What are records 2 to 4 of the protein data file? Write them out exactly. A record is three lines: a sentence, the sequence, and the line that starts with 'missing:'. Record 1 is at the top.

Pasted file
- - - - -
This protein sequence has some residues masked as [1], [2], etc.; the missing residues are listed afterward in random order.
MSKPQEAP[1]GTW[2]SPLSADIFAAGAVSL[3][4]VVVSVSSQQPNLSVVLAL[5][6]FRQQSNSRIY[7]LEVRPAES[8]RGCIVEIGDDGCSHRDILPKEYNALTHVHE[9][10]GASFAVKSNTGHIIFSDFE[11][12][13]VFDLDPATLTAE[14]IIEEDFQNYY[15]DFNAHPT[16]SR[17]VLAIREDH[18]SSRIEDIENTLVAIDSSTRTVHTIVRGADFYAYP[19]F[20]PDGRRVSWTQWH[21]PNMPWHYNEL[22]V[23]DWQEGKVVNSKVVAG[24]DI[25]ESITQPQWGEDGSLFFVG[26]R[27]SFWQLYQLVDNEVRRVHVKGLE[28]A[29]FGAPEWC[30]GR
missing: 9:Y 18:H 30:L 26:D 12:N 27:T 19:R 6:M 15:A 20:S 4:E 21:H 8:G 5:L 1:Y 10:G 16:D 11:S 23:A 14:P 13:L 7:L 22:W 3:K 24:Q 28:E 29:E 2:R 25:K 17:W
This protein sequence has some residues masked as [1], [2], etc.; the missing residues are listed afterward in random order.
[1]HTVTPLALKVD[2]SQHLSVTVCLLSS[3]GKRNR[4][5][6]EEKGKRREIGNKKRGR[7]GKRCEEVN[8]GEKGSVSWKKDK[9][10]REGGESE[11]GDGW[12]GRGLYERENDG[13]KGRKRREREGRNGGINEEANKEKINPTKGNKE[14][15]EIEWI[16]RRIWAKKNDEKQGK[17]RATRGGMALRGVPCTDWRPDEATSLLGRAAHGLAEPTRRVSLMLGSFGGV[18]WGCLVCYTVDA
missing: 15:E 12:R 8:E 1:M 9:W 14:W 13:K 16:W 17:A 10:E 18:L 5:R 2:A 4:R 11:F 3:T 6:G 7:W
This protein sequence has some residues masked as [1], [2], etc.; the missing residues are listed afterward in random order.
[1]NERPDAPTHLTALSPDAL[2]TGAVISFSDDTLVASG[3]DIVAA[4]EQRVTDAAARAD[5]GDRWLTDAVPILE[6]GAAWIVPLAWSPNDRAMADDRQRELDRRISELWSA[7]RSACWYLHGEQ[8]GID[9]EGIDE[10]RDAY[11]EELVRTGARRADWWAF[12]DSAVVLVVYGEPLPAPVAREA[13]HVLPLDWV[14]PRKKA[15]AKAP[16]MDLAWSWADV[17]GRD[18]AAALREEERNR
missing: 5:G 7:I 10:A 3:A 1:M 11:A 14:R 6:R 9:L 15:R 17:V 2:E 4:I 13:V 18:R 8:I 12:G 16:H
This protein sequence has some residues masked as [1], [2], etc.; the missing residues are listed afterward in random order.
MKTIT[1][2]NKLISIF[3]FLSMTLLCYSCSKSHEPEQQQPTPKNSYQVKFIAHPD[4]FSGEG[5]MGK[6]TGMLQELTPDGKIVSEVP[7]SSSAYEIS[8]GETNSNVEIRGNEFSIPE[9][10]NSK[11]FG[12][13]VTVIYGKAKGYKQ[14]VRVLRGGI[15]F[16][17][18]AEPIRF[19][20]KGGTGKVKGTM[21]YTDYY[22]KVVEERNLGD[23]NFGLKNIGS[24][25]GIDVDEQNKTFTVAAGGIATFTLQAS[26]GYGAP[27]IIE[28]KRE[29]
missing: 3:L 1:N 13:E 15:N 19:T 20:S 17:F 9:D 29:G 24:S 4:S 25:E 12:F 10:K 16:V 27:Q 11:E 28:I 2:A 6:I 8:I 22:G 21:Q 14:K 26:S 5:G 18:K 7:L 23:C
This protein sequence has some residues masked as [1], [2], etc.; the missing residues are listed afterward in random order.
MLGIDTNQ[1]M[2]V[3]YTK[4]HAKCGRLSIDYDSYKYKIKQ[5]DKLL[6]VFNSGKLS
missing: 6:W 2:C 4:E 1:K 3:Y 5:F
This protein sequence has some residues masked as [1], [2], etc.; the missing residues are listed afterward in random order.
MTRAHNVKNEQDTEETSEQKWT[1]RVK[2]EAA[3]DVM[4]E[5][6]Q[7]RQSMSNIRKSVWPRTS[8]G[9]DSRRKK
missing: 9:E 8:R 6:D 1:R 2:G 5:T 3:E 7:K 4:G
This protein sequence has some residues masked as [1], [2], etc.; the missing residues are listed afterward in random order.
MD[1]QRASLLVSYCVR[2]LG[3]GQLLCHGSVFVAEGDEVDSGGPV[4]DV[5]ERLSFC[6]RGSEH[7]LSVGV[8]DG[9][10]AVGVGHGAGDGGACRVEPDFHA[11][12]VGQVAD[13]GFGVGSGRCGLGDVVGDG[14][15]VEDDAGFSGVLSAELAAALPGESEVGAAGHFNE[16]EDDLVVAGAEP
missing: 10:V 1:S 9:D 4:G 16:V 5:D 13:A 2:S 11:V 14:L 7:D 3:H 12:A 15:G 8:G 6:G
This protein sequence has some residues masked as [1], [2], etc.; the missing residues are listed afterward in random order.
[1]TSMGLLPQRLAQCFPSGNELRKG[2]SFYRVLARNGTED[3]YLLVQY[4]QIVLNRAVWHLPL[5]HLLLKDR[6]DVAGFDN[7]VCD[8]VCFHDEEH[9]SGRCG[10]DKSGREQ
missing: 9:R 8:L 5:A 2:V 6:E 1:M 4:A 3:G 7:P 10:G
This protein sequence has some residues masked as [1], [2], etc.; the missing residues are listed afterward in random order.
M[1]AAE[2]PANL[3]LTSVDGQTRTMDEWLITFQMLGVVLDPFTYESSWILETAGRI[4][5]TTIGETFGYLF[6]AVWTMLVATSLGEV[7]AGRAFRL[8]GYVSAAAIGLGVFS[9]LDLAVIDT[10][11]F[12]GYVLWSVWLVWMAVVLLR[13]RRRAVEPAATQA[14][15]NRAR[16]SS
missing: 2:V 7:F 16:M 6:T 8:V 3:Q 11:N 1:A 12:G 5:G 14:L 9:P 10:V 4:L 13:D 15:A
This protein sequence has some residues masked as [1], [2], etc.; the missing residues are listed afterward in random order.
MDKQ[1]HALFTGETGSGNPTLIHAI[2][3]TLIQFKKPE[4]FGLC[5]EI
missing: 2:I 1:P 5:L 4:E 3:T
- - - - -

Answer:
This protein sequence has some residues masked as [1], [2], etc.; the missing residues are listed afterward in random order.
[1]HTVTPLALKVD[2]SQHLSVTVCLLSS[3]GKRNR[4][5][6]EEKGKRREIGNKKRGR[7]GKRCEEVN[8]GEKGSVSWKKDK[9][10]REGGESE[11]GDGW[12]GRGLYERENDG[13]KGRKRREREGRNGGINEEANKEKINPTKGNKE[14][15]EIEWI[16]RRIWAKKNDEKQGK[17]RATRGGMALRGVPCTDWRPDEATSLLGRAAHGLAEPTRRVSLMLGSFGGV[18]WGCLVCYTVDA
missing: 15:E 12:R 8:E 1:M 9:W 14:W 13:K 16:W 17:A 10:E 18:L 5:R 2:A 4:R 11:F 3:T 6:G 7:W
This protein sequence has some residues masked as [1], [2], etc.; the missing residues are listed afterward in random order.
[1]NERPDAPTHLTALSPDAL[2]TGAVISFSDDTLVASG[3]DIVAA[4]EQRVTDAAARAD[5]GDRWLTDAVPILE[6]GAAWIVPLAWSPNDRAMADDRQRELDRRISELWSA[7]RSACWYLHGEQ[8]GID[9]EGIDE[10]RDAY[11]EELVRTGARRADWWAF[12]DSAVVLVVYGEPLPAPVAREA[13]HVLPLDWV[14]PRKKA[15]AKAP[16]MDLAWSWADV[17]GRD[18]AAALREEERNR
missing: 5:G 7:I 10:A 3:A 1:M 11:A 14:R 6:R 9:L 15:R 17:V 2:E 4:I 13:V 18:R 8:I 12:G 16:H
This protein sequence has some residues masked as [1], [2], etc.; the missing residues are listed afterward in random order.
MKTIT[1][2]NKLISIF[3]FLSMTLLCYSCSKSHEPEQQQPTPKNSYQVKFIAHPD[4]FSGEG[5]MGK[6]TGMLQELTPDGKIVSEVP[7]SSSAYEIS[8]GETNSNVEIRGNEFSIPE[9][10]NSK[11]FG[12][13]VTVIYGKAKGYKQ[14]VRVLRGGI[15]F[16][17][18]AEPIRF[19][20]KGGTGKVKGTM[21]YTDYY[22]KVVEERNLGD[23]NFGLKNIGS[24][25]GIDVDEQNKTFTVAAGGIATFTLQAS[26]GYGAP[27]IIE[28]KRE[29]
missing: 3:L 1:N 13:E 15:N 19:T 20:S 17:F 9:D 29:G 24:S 4:S 25:E 12:F 10:K 16:V 27:Q 11:E 28:I 2:A 6:I 8:I 22:G 21:Q 14:K 26:S 5:G 18:K 7:L 23:C